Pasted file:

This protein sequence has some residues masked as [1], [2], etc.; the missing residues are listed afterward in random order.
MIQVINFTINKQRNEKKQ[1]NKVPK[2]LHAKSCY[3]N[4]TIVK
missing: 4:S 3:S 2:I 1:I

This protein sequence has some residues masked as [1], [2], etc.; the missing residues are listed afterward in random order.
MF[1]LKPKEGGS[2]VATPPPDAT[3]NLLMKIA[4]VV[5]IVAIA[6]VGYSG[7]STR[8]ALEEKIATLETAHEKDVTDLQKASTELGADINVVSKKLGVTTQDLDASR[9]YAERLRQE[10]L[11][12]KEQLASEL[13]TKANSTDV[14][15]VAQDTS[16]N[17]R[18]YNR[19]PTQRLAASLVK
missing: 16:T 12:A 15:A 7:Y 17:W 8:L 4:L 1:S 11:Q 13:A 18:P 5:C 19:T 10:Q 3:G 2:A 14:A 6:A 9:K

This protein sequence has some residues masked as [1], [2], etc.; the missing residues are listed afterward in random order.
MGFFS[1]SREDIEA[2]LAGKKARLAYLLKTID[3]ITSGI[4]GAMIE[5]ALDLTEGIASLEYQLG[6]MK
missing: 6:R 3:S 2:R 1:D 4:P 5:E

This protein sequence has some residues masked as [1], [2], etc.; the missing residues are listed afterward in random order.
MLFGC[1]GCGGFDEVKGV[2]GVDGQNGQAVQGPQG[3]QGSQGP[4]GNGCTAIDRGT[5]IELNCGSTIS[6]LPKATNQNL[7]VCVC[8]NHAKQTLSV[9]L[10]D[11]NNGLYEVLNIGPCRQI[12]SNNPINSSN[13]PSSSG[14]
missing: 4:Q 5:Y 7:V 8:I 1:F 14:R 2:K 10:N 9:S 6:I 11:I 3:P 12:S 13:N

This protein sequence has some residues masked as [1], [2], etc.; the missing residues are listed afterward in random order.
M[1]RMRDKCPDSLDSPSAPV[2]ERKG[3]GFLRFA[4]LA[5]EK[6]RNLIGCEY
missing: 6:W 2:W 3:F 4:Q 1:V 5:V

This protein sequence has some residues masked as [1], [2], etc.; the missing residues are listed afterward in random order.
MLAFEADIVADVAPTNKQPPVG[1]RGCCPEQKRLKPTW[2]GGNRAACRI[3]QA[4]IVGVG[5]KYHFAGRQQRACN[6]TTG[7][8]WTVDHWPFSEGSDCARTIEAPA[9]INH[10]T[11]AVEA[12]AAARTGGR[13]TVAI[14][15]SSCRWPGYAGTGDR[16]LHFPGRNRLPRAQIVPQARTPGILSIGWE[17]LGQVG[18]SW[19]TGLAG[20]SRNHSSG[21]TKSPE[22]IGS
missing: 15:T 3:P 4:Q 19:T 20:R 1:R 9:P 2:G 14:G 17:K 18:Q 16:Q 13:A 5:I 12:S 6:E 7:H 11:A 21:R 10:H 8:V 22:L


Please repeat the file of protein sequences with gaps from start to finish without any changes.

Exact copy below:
This protein sequence has some residues masked as [1], [2], etc.; the missing residues are listed afterward in random order.
MIQVINFTINKQRNEKKQ[1]NKVPK[2]LHAKSCY[3]N[4]TIVK
missing: 4:S 3:S 2:I 1:I

This protein sequence has some residues masked as [1], [2], etc.; the missing residues are listed afterward in random order.
MF[1]LKPKEGGS[2]VATPPPDAT[3]NLLMKIA[4]VV[5]IVAIA[6]VGYSG[7]STR[8]ALEEKIATLETAHEKDVTDLQKASTELGADINVVSKKLGVTTQDLDASR[9]YAERLRQE[10]L[11][12]KEQLASEL[13]TKANSTDV[14][15]VAQDTS[16]N[17]R[18]YNR[19]PTQRLAASLVK
missing: 16:T 12:A 15:A 7:Y 17:W 8:L 4:L 1:S 11:Q 13:A 18:P 5:C 19:T 10:Q 3:G 2:A 14:A 6:A 9:K

This protein sequence has some residues masked as [1], [2], etc.; the missing residues are listed afterward in random order.
MGFFS[1]SREDIEA[2]LAGKKARLAYLLKTID[3]ITSGI[4]GAMIE[5]ALDLTEGIASLEYQLG[6]MK
missing: 6:R 3:S 2:R 1:D 4:P 5:E

This protein sequence has some residues masked as [1], [2], etc.; the missing residues are listed afterward in random order.
MLFGC[1]GCGGFDEVKGV[2]GVDGQNGQAVQGPQG[3]QGSQGP[4]GNGCTAIDRGT[5]IELNCGSTIS[6]LPKATNQNL[7]VCVC[8]NHAKQTLSV[9]L[10]D[11]NNGLYEVLNIGPCRQI[12]SNNPINSSN[13]PSSSG[14]
missing: 4:Q 5:Y 7:V 8:I 1:F 14:R 2:K 10:N 9:S 6:I 11:I 3:P 12:S 13:N

This protein sequence has some residues masked as [1], [2], etc.; the missing residues are listed afterward in random order.
M[1]RMRDKCPDSLDSPSAPV[2]ERKG[3]GFLRFA[4]LA[5]EK[6]RNLIGCEY
missing: 6:W 2:W 3:F 4:Q 1:V 5:V

This protein sequence has some residues masked as [1], [2], etc.; the missing residues are listed afterward in random order.
MLAFEADIVADVAPTNKQPPVG[1]RGCCPEQKRLKPTW[2]GGNRAACRI[3]QA[4]IVGVG[5]KYHFAGRQQRACN[6]TTG[7][8]WTVDHWPFSEGSDCARTIEAPA[9]INH[10]T[11]AVEA[12]AAARTGGR[13]TVAI[14][15]SSCRWPGYAGTGDR[16]LHFPGRNRLPRAQIVPQARTPGILSIGWE[17]LGQVG[18]SW[19]TGLAG[20]SRNHSSG[21]TKSPE[22]IGS
missing: 15:T 3:P 4:Q 19:T 20:R 1:R 9:P 2:G 14:G 17:K 18:Q 16:Q 13:A 5:I 12:S 6:E 7:H 11:A 21:R 10:H 8:V 22:L